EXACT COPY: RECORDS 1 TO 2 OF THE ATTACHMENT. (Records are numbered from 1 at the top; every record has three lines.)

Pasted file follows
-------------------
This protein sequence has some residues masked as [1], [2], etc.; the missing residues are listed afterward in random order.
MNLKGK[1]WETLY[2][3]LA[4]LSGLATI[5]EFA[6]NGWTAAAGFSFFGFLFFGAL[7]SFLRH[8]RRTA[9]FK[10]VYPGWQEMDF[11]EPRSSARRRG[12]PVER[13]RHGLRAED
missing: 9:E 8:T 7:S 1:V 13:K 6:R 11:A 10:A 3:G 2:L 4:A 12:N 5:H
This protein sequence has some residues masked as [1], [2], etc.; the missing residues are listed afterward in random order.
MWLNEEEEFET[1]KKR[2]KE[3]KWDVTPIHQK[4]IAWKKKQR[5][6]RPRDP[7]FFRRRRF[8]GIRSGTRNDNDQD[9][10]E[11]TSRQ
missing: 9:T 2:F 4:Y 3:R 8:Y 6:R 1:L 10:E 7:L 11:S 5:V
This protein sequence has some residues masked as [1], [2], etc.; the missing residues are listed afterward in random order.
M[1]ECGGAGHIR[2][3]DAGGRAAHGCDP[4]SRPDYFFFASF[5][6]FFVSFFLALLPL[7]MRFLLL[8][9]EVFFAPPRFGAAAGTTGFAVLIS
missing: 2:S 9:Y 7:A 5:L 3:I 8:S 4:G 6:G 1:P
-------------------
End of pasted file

This protein sequence has some residues masked as [1], [2], etc.; the missing residues are listed afterward in random order.
MNLKGK[1]WETLY[2][3]LA[4]LSGLATI[5]EFA[6]NGWTAAAGFSFFGFLFFGAL[7]SFLRH[8]RRTA[9]FK[10]VYPGWQEMDF[11]EPRSSARRRG[12]PVER[13]RHGLRAED
missing: 9:E 8:T 7:S 1:V 13:K 6:R 11:A 10:A 3:G 2:L 4:A 12:N 5:H
This protein sequence has some residues masked as [1], [2], etc.; the missing residues are listed afterward in random order.
MWLNEEEEFET[1]KKR[2]KE[3]KWDVTPIHQK[4]IAWKKKQR[5][6]RPRDP[7]FFRRRRF[8]GIRSGTRNDNDQD[9][10]E[11]TSRQ
missing: 9:T 2:F 4:Y 3:R 8:Y 6:R 1:L 10:E 7:L 11:S 5:V